The most cringe worthy moment of the show is without a doubt the ‘hobbling’ scene, a famous moment for which the film is best known. For those familiar with the movie, it may come as a surprise that Great Lakes’ rendition of this scene is even more disturbing than the film’s already gruesome version. The level of discomfort and empathy is increased tenfold when Paul’s screams are heard in person rather than through speakers, when his writhing figure is mere feet away rather than being seen through the intangible distance of a screen. Here, the power of live theater stretches its muscles.
The audience watches as this man, an innocent thrust into the captivity of a madwoman, struggles for his life right in front of us. This wasn’t filmed decades ago and is being played back to us — it is happening now. As police man Buster (a charming Nick Steen) makes unannounced visits to Annie’s home, it is tempting to call out to him, telling him Paul is just inside the house. But that would hardly be appropriate, so audience members urgently whisper to themselves, “Just look through the window.” And so we sit in our plush seats, witnessing a horror unfold just feet away, silent but still fidgeting.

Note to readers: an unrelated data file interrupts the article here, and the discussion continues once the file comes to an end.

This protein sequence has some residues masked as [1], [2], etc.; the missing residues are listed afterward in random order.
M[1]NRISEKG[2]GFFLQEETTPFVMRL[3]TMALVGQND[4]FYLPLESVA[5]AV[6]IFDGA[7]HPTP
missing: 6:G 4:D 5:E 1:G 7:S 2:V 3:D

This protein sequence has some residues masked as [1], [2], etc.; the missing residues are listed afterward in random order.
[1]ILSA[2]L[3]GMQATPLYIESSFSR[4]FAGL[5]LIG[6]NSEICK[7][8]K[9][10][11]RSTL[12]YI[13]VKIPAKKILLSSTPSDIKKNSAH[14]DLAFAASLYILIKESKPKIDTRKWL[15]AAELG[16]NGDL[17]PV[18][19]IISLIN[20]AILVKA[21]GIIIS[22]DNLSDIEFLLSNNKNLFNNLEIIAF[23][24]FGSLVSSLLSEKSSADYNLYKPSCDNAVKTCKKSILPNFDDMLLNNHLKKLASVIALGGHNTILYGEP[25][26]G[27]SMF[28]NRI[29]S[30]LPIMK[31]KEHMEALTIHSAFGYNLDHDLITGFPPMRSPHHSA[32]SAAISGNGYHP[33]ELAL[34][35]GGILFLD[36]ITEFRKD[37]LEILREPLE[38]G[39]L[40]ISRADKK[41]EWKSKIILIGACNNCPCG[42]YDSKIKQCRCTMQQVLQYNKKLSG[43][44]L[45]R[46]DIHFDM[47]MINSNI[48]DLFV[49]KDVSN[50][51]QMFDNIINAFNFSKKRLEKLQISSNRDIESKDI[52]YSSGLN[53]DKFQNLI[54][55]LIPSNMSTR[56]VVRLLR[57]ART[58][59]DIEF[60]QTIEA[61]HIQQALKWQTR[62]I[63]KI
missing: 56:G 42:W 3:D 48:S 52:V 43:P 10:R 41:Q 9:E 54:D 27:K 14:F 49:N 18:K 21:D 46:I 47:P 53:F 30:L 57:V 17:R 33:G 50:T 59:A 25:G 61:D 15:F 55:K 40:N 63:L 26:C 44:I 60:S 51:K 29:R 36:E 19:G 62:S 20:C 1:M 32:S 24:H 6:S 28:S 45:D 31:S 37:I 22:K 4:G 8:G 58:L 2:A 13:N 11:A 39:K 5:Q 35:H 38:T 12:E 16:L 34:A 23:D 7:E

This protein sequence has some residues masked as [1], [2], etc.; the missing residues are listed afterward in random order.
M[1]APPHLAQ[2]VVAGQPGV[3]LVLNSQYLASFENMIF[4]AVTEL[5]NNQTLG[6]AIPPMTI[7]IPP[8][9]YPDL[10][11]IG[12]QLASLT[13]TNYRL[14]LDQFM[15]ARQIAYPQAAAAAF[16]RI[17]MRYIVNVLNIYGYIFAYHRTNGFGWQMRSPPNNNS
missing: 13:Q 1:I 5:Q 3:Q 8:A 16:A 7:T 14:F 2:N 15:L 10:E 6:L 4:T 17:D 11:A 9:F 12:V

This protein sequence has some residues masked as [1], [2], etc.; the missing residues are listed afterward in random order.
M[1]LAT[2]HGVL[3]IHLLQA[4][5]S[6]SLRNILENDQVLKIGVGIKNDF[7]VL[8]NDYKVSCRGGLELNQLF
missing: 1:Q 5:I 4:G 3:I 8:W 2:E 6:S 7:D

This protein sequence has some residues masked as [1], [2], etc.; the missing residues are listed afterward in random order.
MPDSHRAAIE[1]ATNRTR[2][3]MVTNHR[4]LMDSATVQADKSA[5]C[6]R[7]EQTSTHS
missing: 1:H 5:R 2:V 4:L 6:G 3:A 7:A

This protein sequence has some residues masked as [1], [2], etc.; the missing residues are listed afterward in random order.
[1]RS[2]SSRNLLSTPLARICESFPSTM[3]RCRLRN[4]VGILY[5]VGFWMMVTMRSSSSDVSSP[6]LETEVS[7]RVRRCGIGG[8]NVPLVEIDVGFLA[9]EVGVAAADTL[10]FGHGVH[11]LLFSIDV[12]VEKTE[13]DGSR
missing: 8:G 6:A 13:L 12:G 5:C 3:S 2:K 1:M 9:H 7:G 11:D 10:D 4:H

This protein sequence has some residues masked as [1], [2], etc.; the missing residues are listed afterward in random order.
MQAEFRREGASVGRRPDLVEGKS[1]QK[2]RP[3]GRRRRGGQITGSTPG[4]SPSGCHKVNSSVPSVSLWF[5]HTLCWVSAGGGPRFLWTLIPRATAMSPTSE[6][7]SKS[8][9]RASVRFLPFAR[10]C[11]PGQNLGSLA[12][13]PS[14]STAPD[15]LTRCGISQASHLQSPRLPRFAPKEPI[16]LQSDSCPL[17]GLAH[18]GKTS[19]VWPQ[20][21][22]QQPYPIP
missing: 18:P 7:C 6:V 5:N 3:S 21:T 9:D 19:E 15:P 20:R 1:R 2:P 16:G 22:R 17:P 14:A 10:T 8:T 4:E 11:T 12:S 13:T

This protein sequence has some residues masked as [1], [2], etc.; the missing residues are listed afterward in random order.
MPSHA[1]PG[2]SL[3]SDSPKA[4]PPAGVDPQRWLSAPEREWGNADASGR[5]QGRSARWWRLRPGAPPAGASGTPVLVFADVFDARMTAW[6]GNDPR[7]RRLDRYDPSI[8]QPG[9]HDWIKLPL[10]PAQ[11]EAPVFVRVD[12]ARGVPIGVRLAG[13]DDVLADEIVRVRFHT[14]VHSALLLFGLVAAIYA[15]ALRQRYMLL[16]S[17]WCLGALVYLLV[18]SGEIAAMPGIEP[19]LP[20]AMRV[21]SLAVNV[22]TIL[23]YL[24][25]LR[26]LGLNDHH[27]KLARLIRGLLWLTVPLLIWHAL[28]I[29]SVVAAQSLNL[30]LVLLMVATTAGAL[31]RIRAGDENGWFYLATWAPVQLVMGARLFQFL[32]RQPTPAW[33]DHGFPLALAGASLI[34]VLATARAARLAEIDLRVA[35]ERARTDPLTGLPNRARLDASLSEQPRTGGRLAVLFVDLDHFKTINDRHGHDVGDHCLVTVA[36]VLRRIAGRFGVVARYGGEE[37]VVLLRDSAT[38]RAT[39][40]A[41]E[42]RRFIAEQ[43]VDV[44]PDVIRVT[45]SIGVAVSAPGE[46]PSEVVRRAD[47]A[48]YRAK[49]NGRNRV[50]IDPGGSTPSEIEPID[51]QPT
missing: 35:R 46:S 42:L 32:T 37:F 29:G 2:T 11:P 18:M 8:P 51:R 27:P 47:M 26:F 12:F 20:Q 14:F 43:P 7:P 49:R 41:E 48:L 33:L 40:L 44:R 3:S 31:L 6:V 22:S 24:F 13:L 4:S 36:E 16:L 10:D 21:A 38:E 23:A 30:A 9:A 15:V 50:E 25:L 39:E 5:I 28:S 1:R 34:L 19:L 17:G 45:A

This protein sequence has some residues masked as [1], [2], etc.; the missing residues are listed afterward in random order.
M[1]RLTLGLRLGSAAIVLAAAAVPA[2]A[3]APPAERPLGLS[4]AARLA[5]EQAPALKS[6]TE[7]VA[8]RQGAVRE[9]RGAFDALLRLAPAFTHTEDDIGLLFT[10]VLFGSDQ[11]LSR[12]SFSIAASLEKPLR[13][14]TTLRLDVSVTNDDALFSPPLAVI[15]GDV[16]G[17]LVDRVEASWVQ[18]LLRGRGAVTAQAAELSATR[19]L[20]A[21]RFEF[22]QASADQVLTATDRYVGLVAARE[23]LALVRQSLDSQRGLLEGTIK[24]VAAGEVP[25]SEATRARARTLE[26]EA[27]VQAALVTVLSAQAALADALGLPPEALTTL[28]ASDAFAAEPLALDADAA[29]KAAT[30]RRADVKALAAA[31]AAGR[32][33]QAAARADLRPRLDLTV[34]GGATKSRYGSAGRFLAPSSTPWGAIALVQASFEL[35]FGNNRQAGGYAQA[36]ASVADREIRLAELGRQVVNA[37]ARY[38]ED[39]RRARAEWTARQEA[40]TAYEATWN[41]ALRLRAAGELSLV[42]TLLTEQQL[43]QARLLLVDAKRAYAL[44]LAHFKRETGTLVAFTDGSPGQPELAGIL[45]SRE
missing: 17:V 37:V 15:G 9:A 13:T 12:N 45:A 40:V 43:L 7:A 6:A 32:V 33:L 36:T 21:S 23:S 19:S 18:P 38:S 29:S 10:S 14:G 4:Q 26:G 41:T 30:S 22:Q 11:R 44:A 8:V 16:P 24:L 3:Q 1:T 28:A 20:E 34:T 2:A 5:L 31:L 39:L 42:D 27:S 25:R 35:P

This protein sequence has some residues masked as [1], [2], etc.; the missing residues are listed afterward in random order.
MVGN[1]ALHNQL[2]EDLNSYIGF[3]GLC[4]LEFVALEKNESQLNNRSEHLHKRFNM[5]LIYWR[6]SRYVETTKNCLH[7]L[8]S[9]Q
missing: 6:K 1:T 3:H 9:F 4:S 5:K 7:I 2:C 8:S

Of course, there is the voice in the back of your mind that reminds you that it is all fake — that these are just actors, and no one is really being tortured by a psycho. But then there is the instinctual piece of you, the humane part that is urging you to help the man screaming on stage. You want to warn Paul when Annie shows up with a hypodermic needle, or when Buster is just outside of his room. These are all things that you can yell at your screen while watching a film, knowing that the characters will never here you. With theater, the idea that these characters could here your warnings adds another layer of discomfort—discomfort that is already peaked because of May and Tague’s stellar acting.